Updated on 4/28/14 12:20 PM

      Updated by Angela Nelson, J.D., Ed.M. on 4/28/14 12:20 PM

      About Autism

      Autism and Language

      Part 1 of 4: Encouraging Emerging Language and Receptive Vocabulary

      Emerging Language and Building Vocabulary

      Language development varies from child to child, and there are wide ranges of expected “normal” language development in young children. If you have specific concerns about the pace of your child’s language development, you should definitely discuss this with your health care professional. However, for reference sake, by the age of two a child is expected to be able to:

      Updated on 4/18/14 11:14 AM

      Updated by Angela Nelson, J.D., Ed.M. on 4/18/14 11:14 AM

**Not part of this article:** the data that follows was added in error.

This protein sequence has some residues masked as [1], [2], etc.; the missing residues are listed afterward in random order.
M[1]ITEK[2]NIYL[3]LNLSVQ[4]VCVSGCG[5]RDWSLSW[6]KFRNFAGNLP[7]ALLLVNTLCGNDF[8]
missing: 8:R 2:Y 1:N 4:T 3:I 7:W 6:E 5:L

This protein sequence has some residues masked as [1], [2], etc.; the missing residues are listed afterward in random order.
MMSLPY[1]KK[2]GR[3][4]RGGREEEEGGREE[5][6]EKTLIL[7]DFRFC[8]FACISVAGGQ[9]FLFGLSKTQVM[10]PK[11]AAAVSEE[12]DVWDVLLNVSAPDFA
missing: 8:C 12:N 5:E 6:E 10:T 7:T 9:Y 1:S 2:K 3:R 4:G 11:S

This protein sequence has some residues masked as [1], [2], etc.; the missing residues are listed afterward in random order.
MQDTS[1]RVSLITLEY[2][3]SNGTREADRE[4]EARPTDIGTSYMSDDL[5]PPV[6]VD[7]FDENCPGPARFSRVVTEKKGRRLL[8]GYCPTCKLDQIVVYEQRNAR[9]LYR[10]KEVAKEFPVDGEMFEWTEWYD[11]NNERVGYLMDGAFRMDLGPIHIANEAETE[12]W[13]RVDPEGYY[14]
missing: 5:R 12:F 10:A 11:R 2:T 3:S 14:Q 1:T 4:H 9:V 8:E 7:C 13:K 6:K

Teaching with Pictures

      Autism and Language

      Part 3 of 4: From Basic Vocabulary to Building Sentences

      The most popular use of the Language Builder Picture Card Series is to build vocabulary. The realistic and current photos help students to learn the name of various nouns, occupations, and emotions. In the beginning, this task can be very repetitive and basic, focusing only on learning single-word responses. When a child with autism begins to gain expressive language skills, parents and educators are thrilled to watch how the child moves from basic vocabulary to building sentences.

      Updated on 4/18/14 7:38 AM

      Updated by Angela Nelson, J.D., Ed.M. on 4/18/14 7:38 AM

      Early Childhood Education

      Puzzles: Playing or Learning?

      Puzzles are classic toys that come in many forms: jigsaw puzzles, peg puzzles, framed board puzzles, block puzzles, and more! When a child starts to put together puzzles they are learning about shapes and space.